TIWAI ISLAND CO-MANAGEMENT PLAN

Here are documents describing the co-management plan for Tiwai Island.:

The Tiwai Island Wildlife Sanctuary, is a tropical forest island situated in the Moa River in south-eastern Sierra Leone. It was first designated, by the Government of Sierra Leone, as a Game Sanctuary in 1987 and in 1990, its first management was developed. The plan was developed under auspices of the Tiwai Island Administrative Committee (TIAC) and was underpinned by the scientific and socio-economic significance of the island.

The management objectives and priorities were identified in close consultation with authorities and all associated communities in Barri and Koya Chiefdoms. An important feature of Tiwai Islands first Management Plan was zoning of the island to designate separate areas for scientific research, ecotourism and community use. Sadly, civil war broke out in 1991, preventing full implementation of the Plan and causing abandonment of the Tiwai Island conservation program for nearly a decade. With the leadership and support of the Environmental Foundation for Africa (EFA) arriving on the scene in March 2000, and partnering with Njala University’s Department of Biological Sciences, considerable efforts have been made by a range of actors, [notably the Critical Ecosystem Partnership Fund (USA), National Committee of IUCN Netherlands, Irish Aid], to restore the islands’s infrastructure and re-engage the host communities and their leaders, to join forces in assuring the continued status of Sanctuary as a credible destination ecotourism and scientific research.

Over the years, expectations have remained unrealistically high among the host communities, that revenue generated from the Island will contribute substantively to supporting livelihoods and development priorities in the eight village communities surrounding the Island. On a number of occasions during the past few years, there have been isolated cases of community groups and individuals conducting illegal activities on the island—including mining and poaching. In efforts to raise the international profile of Tiwai Island Wildlife Sanctuary, EFA in 2012, partnered with the Ministry of Tourism and Culture and the ERM Foundation (UK) to develop and submit an application to the World Heritage Secretariat, to grant Tiwai Island World Heritage Site Status. The efforts were partially successful, as Tiwai was included in the Tentative List of World heritage Sites.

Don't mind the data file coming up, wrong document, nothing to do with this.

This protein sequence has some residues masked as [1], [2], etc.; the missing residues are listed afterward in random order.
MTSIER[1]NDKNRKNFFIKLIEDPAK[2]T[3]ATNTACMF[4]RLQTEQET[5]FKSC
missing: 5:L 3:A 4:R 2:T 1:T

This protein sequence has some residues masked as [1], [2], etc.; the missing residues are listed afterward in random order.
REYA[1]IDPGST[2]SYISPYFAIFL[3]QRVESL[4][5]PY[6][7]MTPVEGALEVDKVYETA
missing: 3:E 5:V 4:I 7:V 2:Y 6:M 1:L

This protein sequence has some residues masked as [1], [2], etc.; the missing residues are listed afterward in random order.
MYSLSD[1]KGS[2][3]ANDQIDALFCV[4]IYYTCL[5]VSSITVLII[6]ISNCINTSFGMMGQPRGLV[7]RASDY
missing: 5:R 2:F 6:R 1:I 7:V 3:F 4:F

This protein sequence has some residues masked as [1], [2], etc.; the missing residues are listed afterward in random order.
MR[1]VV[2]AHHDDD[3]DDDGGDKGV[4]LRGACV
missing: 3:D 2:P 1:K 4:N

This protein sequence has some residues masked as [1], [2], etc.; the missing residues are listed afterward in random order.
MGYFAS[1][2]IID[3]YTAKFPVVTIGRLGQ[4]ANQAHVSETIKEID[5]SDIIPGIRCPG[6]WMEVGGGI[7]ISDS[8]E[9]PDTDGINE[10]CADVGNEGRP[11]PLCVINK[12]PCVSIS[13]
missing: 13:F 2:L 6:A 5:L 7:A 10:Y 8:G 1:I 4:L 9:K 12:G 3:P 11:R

Against this backdrop, EFA in 2019, secured funds from the West African Biodiversity and Climate Change Project, through the Royal Society for the Protection Birds, to develop a new Management Plan for the next decade (2020-2030) that reflects a collective vision for Tiwai Island and with ownership by all stakeholders involved. The new Management Plan reflects the changed circumstances on Tiwai Island and the rest of Sierra Leone, since the first plan was produced in 1990. The new Management Plan is the guiding instrument that will assist the Tiwai Island Administrative Committee (the governing body of the Sanctuary) to respond swiftly and decisively to all of the management With nearly three decades since a draft management plan was developed, much has been learnt about approaches for stakeholder engagement in protected area management planning. More specifically, the nearly two decades of EFA’s engagement with Tiwai communities has generated considerable experiences and lessons that should inform an appropriate approach to management planning. While the conservation literature provides many guidelines and tools for management planning, the unique circumstances surrounding Tiwai warrants an adaptive approach that is centered around the role and ownership of local communities.

Evidence from elsewhere around the world suggests that local community empowerment for participation in the protected area management and decision-making processes is the most important factor in ensuring compliance with policies. Hence greater inclusion of local communities in the management of Tiwai is an imperative for long-term sustainability of the Wildlife Sanctuary.

The new Management Plan reflects a clear acknowledgement of this role as a starting point. Also the Plan has incorporated standard expectations, including the following: Improvement in management of the protected area, as decisions are based on a clear understanding of the protected area; Providing guidance to managers Assuring continuity for management Helping to track and report on challenges and successes Helping to justify funding requests and budgeting for the protected area Improving the allocation of financial and staff resources to priority objectives and activities Increasing accountability Improving communication, especially with potential clients and stakeholders. Lastly, with the new management plan in hand, EFA is once again partnering with the ERM Foundation to submit an application for full WHS status by 2022.